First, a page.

Figure 10 shows the spatial distribution of annual trends, including JPL-TWSA, CSR-TWSA, NOAH-SMSA, and NOAH-SWSA. Figure 10a–d display the spatial trend maps of four components under the original resolution, with 0.5° for JPL and 0.25° for the other three components. Then, the trend maps of four components are interpolated to 0.05° using the cubic spline interpolation method, as shown in Figure 10e–h. The spatial distribution of trends after interpolation is almost the same as before; thus, the errors caused by interpolation are not considered. On the one hand, two GRACE solutions make use of different de-striping strategies, resulting in different effects of de-striped residuals on them. That is the reason why TWSA estimated with JPL is inconsistent with that of CSR (Figure 10a,b). On the other hand, GRACE leakage errors may be caused by data solutions such as spherical harmonic coefficients truncation, de-striping strategies, and Gaussian smoothing filtering. At present, it fails to determine the appropriate GRACE solutions for a specific region. Therefore, three available GWSA derived from JPL, CSR, and CLSM are employed for comparative analysis.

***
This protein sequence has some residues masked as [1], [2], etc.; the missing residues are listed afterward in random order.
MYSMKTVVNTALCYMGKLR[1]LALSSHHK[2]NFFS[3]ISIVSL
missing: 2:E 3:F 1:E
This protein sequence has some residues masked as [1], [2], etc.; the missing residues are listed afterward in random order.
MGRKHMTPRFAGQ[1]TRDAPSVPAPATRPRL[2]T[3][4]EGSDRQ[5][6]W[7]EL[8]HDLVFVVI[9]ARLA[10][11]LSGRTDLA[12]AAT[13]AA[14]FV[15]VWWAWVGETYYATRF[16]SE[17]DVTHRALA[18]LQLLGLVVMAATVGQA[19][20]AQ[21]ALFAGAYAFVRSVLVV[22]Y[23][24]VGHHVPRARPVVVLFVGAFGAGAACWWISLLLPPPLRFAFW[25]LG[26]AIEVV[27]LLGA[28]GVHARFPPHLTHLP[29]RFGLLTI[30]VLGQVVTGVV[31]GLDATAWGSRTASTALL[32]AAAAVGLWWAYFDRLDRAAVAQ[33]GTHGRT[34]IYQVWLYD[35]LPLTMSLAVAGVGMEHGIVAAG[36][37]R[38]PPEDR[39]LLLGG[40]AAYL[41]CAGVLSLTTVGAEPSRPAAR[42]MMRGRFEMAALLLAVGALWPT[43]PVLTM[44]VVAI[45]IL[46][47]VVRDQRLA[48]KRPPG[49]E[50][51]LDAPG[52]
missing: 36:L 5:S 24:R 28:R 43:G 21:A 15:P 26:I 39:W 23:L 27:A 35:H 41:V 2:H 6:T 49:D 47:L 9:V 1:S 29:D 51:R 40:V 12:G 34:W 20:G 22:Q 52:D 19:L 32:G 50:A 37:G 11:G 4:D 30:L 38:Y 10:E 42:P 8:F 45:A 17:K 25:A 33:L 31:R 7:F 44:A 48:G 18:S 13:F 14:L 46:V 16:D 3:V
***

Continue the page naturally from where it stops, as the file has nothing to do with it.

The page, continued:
According to relevant studies in Cangzhou, Dezhou, and Langfang, the empirical relationship between subsidence and △GWL generally presents exponential, quadratic, or linear functions [67]. Based on the prior map of land subsidence, GWSA in the Beijing Plain is reconstructed using the NSFWC scheme, which improves the resolution of GRACE-derived GWSA. Figure 11a,b show GWSA trends obtained from two GRACE solutions at the resolution of 0.5° during 2018–2020, according to Equation (1). Figure 11c displays CLSM-GWSA trends during 2017–2020, which are matched with the downloaded SAR images. Three GWSA trends are downscaled to 0.05° based on the NSFWC scheme, as seen in Figure 11d–f. The resolution of simulated GWSA is greatly enhanced compared with the original data, which can meet the needs of water resource management.